Here's an interesting bicycley thing: http://imgur.com/DL3mLhR. Are there any of these in NZ?
We don't have Woodward and Bernstein, we have Hosking and Henry.
Leapfrog down here. In years gone by, each year at the Whare Flat Folk Festival, held at the New Year, it was the done thing to take a bottle of it - or some other malt - and throw the top away. These bottles were shared around at the New Year's Eve barn dance. Women would fill their mouths with whisky - or Drambuie - and share as they kissed. Hence the term "whisky kiss", which transferred itself to an album by Shooglenifty.
Remember when most of the country did not want NZ troops in Vietnam. They went anyway
An then years later it turned out that LBJ had secretly threatened to cut off all our trade ties if we didn’t go and our (National) government acceded without a peep
This is really interesting: can you provide a reference?
A factor in all this that keeps disappointing me is the role of news organisations. Besides assorted internet news sites, my main source of "audio news" is National Radio. I've been disappointed with how much presenters seem to have been concentrating on who "scored points" in a debate. I presume that there's research showing this sort of thing can influence elections, but can't help wondering if this is partly because news organisations make a feature of it.
And even though media organisations seem to acknowledge the "horse race" nature of election coverage, it doesn't appear to have actually caused them to change the style of their coverage.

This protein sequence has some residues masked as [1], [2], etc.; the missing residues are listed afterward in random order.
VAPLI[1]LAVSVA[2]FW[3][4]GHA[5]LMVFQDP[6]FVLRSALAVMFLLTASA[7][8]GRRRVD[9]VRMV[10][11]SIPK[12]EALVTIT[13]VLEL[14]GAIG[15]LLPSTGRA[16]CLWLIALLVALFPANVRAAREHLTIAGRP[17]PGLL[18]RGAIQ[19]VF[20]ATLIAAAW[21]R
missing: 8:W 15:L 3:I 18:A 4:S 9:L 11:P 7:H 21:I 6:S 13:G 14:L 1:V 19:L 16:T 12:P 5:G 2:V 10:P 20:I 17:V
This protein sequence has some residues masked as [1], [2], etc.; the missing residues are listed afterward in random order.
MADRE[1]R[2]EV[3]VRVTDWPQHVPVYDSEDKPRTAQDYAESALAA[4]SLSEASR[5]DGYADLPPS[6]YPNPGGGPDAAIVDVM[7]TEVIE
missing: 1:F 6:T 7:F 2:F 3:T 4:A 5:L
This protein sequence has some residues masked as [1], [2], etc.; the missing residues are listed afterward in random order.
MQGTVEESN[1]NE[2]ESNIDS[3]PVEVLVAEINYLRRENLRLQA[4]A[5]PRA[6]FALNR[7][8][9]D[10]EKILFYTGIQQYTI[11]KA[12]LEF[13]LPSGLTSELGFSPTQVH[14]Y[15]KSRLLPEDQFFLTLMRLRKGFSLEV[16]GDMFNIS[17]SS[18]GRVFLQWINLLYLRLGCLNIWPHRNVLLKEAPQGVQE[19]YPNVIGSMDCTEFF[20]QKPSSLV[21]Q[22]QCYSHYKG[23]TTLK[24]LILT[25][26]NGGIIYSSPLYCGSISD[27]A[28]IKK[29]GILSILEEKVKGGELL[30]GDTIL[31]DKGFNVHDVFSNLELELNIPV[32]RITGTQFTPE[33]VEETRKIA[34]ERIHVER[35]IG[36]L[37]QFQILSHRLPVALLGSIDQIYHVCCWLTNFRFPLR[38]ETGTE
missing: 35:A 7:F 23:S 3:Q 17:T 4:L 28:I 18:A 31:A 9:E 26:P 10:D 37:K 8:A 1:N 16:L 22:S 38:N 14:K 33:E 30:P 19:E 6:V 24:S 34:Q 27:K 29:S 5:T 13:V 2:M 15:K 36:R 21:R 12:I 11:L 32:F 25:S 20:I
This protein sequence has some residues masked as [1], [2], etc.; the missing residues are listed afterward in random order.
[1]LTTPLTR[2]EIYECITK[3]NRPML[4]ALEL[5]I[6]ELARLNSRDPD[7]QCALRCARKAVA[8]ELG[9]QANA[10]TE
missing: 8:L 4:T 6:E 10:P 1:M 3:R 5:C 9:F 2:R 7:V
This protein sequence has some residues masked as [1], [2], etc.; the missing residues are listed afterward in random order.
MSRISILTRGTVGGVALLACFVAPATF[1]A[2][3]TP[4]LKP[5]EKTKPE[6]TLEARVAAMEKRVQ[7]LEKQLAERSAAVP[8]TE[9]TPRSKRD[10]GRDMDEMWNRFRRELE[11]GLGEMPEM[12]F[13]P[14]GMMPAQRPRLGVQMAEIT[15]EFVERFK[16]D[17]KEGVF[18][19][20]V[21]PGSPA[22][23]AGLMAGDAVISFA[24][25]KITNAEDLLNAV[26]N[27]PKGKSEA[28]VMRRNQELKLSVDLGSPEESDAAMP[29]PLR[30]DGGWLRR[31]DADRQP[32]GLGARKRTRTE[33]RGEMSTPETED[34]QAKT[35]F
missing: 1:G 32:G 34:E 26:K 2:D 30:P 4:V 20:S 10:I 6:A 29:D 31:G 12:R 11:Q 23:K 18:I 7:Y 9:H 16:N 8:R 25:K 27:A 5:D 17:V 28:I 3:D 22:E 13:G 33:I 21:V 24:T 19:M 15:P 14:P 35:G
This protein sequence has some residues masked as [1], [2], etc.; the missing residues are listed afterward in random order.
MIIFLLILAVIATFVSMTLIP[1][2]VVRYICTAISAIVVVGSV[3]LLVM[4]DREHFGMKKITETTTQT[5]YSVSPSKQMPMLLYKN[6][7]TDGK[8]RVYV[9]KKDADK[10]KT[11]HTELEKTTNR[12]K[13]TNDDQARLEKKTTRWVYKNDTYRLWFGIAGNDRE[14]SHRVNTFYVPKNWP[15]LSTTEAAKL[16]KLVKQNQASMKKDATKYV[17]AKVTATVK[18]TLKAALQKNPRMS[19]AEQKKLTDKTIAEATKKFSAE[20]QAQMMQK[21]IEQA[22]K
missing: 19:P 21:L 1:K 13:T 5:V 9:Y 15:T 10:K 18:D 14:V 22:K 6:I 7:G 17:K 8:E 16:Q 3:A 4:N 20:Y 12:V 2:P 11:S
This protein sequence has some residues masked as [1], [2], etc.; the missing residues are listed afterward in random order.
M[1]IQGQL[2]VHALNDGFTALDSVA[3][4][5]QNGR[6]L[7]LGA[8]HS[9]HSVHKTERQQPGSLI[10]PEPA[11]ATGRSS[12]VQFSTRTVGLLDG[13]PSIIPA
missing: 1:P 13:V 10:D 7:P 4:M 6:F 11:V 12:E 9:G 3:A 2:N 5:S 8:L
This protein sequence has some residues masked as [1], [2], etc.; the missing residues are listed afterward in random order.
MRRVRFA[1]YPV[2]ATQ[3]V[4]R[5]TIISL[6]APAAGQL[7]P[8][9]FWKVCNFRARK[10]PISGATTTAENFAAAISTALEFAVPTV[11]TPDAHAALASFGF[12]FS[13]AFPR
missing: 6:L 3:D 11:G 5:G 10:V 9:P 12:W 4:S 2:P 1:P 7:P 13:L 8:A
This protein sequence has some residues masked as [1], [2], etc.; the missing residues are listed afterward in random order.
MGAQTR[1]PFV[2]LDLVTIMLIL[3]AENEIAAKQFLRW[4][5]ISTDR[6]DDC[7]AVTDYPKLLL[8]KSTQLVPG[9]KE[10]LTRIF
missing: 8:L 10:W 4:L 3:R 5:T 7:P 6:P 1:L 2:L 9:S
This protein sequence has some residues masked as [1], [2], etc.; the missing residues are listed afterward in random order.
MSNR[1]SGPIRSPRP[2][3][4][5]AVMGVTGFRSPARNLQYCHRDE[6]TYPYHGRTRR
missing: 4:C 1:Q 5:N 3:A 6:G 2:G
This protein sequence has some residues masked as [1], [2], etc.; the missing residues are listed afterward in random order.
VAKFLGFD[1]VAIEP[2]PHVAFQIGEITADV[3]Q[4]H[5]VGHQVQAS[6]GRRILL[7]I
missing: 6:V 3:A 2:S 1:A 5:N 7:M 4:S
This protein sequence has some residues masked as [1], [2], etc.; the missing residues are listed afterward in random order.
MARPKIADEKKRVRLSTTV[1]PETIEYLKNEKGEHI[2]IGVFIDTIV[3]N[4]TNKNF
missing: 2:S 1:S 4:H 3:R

While some people are having "great fun" with politics and the election process, decisions are being made about my personal freedoms and opportunities.
I hope I'm more likely to be swayed by facts than rhetoric: I'd like to see more of this reflected in news coverage, and less about "who won on points" or who made whom look silly.
If you're looking to make some sort of start in learning Maori, you might like to try this page http://kupu.maori.nz/. One of the ways you can use it, is to receive one word every day by email.
All of these services allow you to choose your own pace, and begin with non-intimidating bite-sized pieces.
(And if you do want to learn code, you could similarly use Code Academy.)
Upright citizens, though, Ian.
Graeme: I have to say that went through my mind, too.
ETA. Just read Russell’s reply. Fair enough, but it still might look a bit ad hominoid to newcomers.
I endorse this: both the part about meditating all night if necessary, and the part that you probably won’t.
It’s my understanding that Zen meditation is carried out with eyes open. (Maybe not in all groups: I’m not sure.) There’s some story about the founder ripping his eyelids off.
Edit: Here's the story: http://www.buddhanet.net/e-learning/buddhistworld/chan.htm
I've been telling people for years that the "Hogamus Higamus" poem was composed by somebody writing down something they'd dreamed in the night. That turns out to be probably untrue: http://quoteinvestigator.com/2012/03/28/hogamous/